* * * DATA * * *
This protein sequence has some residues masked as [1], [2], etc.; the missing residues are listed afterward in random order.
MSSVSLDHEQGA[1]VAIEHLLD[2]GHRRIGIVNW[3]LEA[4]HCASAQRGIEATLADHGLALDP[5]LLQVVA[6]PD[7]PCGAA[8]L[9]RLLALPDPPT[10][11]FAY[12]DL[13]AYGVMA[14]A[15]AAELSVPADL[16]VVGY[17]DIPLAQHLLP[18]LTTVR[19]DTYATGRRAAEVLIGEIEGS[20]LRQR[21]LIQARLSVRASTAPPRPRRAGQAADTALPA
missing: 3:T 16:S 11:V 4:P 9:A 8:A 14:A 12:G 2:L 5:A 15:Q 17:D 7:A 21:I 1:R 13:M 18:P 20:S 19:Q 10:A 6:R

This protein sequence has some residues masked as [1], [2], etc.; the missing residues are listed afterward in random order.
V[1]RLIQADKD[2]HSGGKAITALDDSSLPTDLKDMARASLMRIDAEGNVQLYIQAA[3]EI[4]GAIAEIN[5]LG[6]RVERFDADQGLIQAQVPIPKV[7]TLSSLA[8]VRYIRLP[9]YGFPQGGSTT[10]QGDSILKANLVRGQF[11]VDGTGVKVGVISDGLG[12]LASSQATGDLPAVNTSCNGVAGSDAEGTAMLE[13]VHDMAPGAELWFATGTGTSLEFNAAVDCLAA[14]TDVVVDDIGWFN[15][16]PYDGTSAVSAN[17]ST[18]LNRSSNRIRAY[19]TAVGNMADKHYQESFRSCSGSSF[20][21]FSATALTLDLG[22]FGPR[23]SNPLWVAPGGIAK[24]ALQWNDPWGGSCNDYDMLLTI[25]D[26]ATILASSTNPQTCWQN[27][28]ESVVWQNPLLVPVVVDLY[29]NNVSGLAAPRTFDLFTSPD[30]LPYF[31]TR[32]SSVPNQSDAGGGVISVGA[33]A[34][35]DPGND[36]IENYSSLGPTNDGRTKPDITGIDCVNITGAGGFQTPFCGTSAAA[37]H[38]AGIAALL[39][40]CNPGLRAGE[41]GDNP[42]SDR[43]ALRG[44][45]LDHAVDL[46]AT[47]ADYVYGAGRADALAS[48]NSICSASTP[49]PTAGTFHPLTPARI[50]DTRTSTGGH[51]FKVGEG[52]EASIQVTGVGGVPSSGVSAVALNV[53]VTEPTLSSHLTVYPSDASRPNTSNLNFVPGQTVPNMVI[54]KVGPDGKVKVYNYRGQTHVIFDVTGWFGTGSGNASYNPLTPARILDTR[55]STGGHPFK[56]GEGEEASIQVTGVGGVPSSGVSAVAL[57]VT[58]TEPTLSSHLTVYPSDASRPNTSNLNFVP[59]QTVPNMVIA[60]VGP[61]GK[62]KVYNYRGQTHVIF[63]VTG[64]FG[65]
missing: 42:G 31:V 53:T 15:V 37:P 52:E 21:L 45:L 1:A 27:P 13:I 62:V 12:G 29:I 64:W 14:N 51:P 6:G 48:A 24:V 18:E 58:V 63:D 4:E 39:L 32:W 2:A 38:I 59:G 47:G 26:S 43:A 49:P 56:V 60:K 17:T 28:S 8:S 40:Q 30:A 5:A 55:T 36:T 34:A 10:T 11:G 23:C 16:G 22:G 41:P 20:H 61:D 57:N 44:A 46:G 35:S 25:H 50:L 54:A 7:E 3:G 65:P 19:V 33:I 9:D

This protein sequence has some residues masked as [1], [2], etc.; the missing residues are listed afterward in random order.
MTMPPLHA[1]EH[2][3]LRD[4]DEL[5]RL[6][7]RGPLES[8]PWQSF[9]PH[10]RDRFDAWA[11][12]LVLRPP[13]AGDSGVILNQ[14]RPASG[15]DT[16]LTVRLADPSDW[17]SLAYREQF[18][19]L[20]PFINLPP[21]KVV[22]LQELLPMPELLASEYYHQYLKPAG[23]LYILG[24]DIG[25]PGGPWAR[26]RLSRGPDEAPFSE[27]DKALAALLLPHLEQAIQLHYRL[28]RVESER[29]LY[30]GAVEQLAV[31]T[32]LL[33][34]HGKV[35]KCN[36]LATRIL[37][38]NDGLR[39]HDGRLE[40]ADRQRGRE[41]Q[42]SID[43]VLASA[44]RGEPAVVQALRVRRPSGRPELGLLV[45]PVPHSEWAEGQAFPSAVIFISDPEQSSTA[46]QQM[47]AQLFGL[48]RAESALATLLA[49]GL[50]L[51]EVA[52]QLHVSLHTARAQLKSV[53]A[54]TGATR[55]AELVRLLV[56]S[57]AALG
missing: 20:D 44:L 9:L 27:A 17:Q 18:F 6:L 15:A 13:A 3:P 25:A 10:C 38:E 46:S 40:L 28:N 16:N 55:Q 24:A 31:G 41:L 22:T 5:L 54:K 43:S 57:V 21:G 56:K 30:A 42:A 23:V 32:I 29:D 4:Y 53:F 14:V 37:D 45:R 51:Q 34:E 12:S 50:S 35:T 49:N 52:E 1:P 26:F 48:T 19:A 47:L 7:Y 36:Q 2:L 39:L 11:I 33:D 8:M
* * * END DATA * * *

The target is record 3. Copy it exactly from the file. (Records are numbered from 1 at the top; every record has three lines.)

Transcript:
This protein sequence has some residues masked as [1], [2], etc.; the missing residues are listed afterward in random order.
MTMPPLHA[1]EH[2][3]LRD[4]DEL[5]RL[6][7]RGPLES[8]PWQSF[9]PH[10]RDRFDAWA[11][12]LVLRPP[13]AGDSGVILNQ[14]RPASG[15]DT[16]LTVRLADPSDW[17]SLAYREQF[18][19]L[20]PFINLPP[21]KVV[22]LQELLPMPELLASEYYHQYLKPAG[23]LYILG[24]DIG[25]PGGPWAR[26]RLSRGPDEAPFSE[27]DKALAALLLPHLEQAIQLHYRL[28]RVESER[29]LY[30]GAVEQLAV[31]T[32]LL[33][34]HGKV[35]KCN[36]LATRIL[37][38]NDGLR[39]HDGRLE[40]ADRQRGRE[41]Q[42]SID[43]VLASA[44]RGEPAVVQALRVRRPSGRPELGLLV[45]PVPHSEWAEGQAFPSAVIFISDPEQSSTA[46]QQM[47]AQLFGL[48]RAESALATLLA[49]GL[50]L[51]EVA[52]QLHVSLHTARAQLKSV[53]A[54]TGATR[55]AELVRLLV[56]S[57]AALG
missing: 20:D 44:L 9:L 27:A 17:Q 18:F 6:L 15:A 13:A 3:P 25:A 10:C 38:E 46:S 40:L 28:N 16:N 55:Q 24:A 31:G 41:L 22:T 5:L 54:K 43:S 57:V 21:G 56:K 30:A 42:A 23:V 32:I 29:D 4:Y 53:F 14:V 37:D 45:R 51:Q 34:E 12:S 50:S 35:T 49:N 52:E 1:P 26:F 48:T 19:A 47:L 7:Y 36:Q 2:L 39:L 11:I 33:D 8:M